Ueno Park

Ueno Park

Ueno Park

Ueno Park

History

In Japan, there are many national parks and one of the first that was founded is located in the Taito district of Tokyo. The park is called Ueno Koen (Ueno Park) and it was founded in 1873 when Japan was at the beginning of the more modern Meiji era. At that time, the government of Japan was looking to emulate Western culture, and parks are very common in Western cities.

Before the government of Japan founded the park, this area was part of a Buddhist temple complex and the Ueno Toshogu, the Shinto shrine in honor of shogun Tokugawa Ieyasu. Tokugawa Ieyasu always wanted to protect the areas that he considered important for the protection of the city, therefore he ordered the building of temples and shrines in certain spots so that people did not populate or destroy them. Unfortunately, during the Boshin War in 1868, the Meiji government forces and the shogun forces had a very hard battle in the Ueno area, and most of the temple structures were destroyed. Today there is a memorial in the park remembering that hard battle.

At the end of the war, Boshin and the Meiji government took power and the government of Tokyo took the temple precinct and began to remodel it and then found the first national park in Japan in 1873. The park gained more prestige when it was presented by Emperor Taisho, son of Emperor Meiji, to the city to celebrate the wedding of Emperor Hirohito.

What to See

In the park, there are many temples and museums, such as the National Museum of Western Works, where there is a vast collection of paintings mostly from France. The Tokyo National Museum is located in Ueno Park, constantly having new exhibits of objects or works of art brought from all over Japan or even famous paintings such as The Scream. Other interesting museums in Ueno Park are:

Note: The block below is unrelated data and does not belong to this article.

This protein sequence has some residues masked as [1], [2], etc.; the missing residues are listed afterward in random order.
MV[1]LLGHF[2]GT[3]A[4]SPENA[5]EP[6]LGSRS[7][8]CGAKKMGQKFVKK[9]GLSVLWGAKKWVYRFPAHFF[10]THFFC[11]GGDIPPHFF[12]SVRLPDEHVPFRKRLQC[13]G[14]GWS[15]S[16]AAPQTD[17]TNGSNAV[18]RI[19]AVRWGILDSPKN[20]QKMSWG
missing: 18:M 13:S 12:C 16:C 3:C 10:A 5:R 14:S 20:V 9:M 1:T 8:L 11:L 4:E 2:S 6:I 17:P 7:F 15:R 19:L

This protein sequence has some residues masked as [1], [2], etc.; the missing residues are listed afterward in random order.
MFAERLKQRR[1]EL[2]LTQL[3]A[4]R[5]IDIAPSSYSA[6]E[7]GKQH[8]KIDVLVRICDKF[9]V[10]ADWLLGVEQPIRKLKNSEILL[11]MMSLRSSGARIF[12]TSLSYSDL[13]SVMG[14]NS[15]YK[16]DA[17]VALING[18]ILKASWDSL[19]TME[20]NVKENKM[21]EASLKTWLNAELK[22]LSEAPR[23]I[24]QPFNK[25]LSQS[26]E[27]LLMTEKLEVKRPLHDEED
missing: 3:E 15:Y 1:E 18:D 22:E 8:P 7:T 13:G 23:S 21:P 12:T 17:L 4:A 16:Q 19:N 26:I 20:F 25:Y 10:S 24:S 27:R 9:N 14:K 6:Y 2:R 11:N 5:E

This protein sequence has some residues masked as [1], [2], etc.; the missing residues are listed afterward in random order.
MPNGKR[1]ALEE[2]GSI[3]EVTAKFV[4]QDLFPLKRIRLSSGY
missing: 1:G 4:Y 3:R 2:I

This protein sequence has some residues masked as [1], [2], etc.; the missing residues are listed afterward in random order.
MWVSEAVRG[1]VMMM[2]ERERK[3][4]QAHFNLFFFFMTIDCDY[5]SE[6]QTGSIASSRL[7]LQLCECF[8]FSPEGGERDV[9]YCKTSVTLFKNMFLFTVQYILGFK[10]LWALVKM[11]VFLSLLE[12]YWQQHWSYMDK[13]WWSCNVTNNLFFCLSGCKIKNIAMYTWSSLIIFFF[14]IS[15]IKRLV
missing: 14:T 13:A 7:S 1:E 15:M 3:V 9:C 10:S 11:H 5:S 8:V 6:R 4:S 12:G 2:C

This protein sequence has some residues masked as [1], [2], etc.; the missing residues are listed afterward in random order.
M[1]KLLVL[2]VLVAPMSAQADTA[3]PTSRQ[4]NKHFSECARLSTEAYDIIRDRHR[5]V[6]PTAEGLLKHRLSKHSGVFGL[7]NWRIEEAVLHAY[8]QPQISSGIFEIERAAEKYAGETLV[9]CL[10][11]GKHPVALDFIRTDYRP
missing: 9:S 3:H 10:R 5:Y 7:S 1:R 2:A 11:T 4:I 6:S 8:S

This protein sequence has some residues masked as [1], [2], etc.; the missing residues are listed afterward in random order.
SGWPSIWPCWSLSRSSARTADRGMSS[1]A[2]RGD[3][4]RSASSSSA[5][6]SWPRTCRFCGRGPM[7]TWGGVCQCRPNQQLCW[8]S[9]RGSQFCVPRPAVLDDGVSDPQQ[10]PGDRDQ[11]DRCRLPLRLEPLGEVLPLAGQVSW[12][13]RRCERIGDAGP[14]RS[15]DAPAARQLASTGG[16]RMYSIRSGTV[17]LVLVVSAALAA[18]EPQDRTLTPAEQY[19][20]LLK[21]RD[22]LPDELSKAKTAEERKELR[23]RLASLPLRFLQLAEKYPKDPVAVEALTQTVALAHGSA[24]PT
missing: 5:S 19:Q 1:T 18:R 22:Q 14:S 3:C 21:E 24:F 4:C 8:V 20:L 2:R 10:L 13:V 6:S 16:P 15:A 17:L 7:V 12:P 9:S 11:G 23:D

Museum of Nature and Science
Shitamachi Museum
Museum of Metropolitan Art
Museum of the University of the Arts

The park also has various Shinto shrines and Buddhist temples. Some of the most recognized are:

Shinobazuike Bentendo, a Buddhist temple in honor of the goddess Benzaiten
Ueno Tosho-Gu, Shinto shrine in honor of shogun Tokugawa Ieyasu
Gojoten Jinja, Shinto shrine dedicated to god Inari
Kaneiji, a Buddhist temple of great importance since in ancient times the temple occupied all the space of the Ueno Park that we know today. The burial of six of the fifteen Tokugawa shoguns occurred there.

At the south entrance of the park, you can also find a statue of Saigo Takamori, now better known as the Last Samurai. There are more than 8,000 trees of different kinds in the park, and in the cherry blossom season, this park attracts about ten million tourists each year to see the typical flower of Japan bloom at its peak. The Ueno Zoo is located right next to Lake Shinobazuike. Inside the zoo are the famous pandas that attract thousands of visitors on their own.

If you want to hear more stories about the illustrious past of this park and the wider area, it is a good idea to get a private guide to show you all the nice spots and make the area’s history come to life.

Area Map

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